During the war’s last year, German fliers gave outstanding close-support to their own troops by low-level attacks on Allied infantry. Special squadrons (Schlachstaffeln) of light two-seaters were formed in 1917 to strafe enemy trench and road systems with machine-gun fire. In 1918, they were joined by heavy two-seaters with added firepower and armor protection.
After the war, the Americans considered these methods and in 1921, the First Surveillance Group at Kelly Field, Texas, which had been patrolling the Mexican border, was redesignated the Third Attack Group. Their equipment remained the DH-4B for many years, while the Air Service made several unsuccessful attempts to develop a specialized attack plane.
Such a type should give armor protection and heavier firepower, including the 37-mm Baldwin semi-automatic cannon experimentally mounted in a Martin GMB bomber in September 1919. The Air Service issued a circular proposal for an armored ground-attack design on October 15, 1919, but not a single private company responded- despite post-war hunger for contracts. This left the task to the Army’s own prototype producer, the Engineering Division at McCook Field, Dayton, Ohio.
The GAX (Ground Attack Experimental) was designed by Isaac M. Laddon (1897-1977), of the Engineering Division. Mr. Laddon had not yet reached the competence that his famous PBY and B-24 designs would show and he faced a task that private aircraft companies had rejected.
Powered by two Liberty engines turning four-bladed pusher propellers, the GAX was a triplane. All that lift seemed necessary for the ton of 3/16-inch armor protecting the engines and three crewmen. Slow and awkward, it had a 37-mm Baldwin cannon in front that swung 45 degrees right or left, 60 degrees down or 15 degrees up. Eight .30-caliber Lewis guns were mounted: four pointed front and downwards 45 degrees, another one faced aft over the wings, and all were fired by the busy front gunner. The rear gunner handled two belly guns and one upper gun. Ten small fragmentation bombs could be carried, if some guns were removed.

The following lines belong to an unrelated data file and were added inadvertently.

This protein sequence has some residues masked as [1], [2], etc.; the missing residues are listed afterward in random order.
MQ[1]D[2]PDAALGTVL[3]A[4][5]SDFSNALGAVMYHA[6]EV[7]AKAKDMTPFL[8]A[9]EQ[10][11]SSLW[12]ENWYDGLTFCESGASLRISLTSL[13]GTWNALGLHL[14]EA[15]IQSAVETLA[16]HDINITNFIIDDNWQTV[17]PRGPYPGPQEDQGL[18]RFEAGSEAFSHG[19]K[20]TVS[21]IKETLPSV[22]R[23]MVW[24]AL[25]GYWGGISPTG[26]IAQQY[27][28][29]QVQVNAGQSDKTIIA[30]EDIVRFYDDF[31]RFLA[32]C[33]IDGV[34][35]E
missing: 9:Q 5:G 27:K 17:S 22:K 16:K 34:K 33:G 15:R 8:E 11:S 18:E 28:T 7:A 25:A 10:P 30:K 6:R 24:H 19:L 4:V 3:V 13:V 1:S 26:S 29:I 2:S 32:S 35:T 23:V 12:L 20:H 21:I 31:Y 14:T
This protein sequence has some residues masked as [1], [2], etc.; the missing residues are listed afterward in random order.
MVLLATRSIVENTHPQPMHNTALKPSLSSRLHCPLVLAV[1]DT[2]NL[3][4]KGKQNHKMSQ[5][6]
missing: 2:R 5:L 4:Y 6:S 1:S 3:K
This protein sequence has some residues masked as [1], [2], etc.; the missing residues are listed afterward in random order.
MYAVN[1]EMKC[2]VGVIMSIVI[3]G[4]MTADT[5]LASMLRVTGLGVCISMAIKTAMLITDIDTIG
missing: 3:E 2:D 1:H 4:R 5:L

The GAX began tests on April 3, 1920, but was severely criticized by test pilot Lt. Harold R. Harris, who found it unmaneuverable and complained of the long takeoff run, poor visibility, and especially of vibration and noise from the armored sides. Nevertheless, a contract for 20, to be designated GA-l, was given to Boeing on June 15, 1920, but the quantity was reduced to ten before the first example was tested May 2, 1921. Shipped to Kelly Field for the 3rd Attack Group, the GA-ls were seldom flown, and were scrapped in April 1926.
More conventional was the Orenco IL-l (Ordinance Engineering Infantry Liaison), an armored two-seat biplane for low-altitude infantry support work ordered on January 26, 1920. Two were delivered, closely resem-bling a DH-4B with the same RAF-15 airfoil, but with double-bay triple struts, a .50-caliber Browning in the nose, and twin Lewis guns. Flight tests begun March 21, 1921, indicated that the IL-l was far too heavy for the performance needed.